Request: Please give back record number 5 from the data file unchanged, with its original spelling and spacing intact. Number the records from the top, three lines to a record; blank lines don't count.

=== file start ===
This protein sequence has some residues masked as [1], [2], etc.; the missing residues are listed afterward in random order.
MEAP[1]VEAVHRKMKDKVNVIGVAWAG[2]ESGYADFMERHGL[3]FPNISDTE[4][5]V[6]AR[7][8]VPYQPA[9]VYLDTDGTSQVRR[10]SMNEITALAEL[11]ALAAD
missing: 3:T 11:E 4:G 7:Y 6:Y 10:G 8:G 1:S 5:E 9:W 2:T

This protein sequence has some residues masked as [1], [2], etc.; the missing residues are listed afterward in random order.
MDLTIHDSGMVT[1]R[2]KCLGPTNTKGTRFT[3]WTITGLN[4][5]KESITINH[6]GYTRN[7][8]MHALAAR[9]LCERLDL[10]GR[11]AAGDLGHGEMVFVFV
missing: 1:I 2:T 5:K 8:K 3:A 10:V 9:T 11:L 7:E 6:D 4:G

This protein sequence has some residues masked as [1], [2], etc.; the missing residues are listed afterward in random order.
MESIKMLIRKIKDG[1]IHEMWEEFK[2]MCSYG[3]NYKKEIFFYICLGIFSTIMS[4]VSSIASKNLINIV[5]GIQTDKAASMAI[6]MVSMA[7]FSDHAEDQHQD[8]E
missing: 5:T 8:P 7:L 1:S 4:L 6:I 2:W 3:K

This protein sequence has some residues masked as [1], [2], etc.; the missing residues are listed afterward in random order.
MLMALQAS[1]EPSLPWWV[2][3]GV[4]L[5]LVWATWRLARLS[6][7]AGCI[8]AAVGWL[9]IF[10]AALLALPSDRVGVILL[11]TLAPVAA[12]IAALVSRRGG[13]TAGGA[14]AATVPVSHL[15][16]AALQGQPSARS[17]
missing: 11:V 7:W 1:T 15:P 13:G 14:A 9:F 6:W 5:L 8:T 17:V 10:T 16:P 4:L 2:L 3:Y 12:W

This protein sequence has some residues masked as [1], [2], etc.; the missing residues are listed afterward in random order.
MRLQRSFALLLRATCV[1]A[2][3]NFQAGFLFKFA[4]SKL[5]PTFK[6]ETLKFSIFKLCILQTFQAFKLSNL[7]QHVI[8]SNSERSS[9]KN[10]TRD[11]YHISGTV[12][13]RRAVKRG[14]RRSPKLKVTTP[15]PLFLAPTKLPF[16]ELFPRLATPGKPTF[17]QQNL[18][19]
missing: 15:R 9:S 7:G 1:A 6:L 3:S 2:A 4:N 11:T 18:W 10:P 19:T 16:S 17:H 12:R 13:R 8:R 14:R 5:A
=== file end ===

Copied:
This protein sequence has some residues masked as [1], [2], etc.; the missing residues are listed afterward in random order.
MRLQRSFALLLRATCV[1]A[2][3]NFQAGFLFKFA[4]SKL[5]PTFK[6]ETLKFSIFKLCILQTFQAFKLSNL[7]QHVI[8]SNSERSS[9]KN[10]TRD[11]YHISGTV[12][13]RRAVKRG[14]RRSPKLKVTTP[15]PLFLAPTKLPF[16]ELFPRLATPGKPTF[17]QQNL[18][19]
missing: 15:R 9:S 7:G 1:A 6:L 3:S 2:A 4:N 11:T 18:W 10:P 19:T 16:S 17:H 12:R 13:R 8:R 14:R 5:A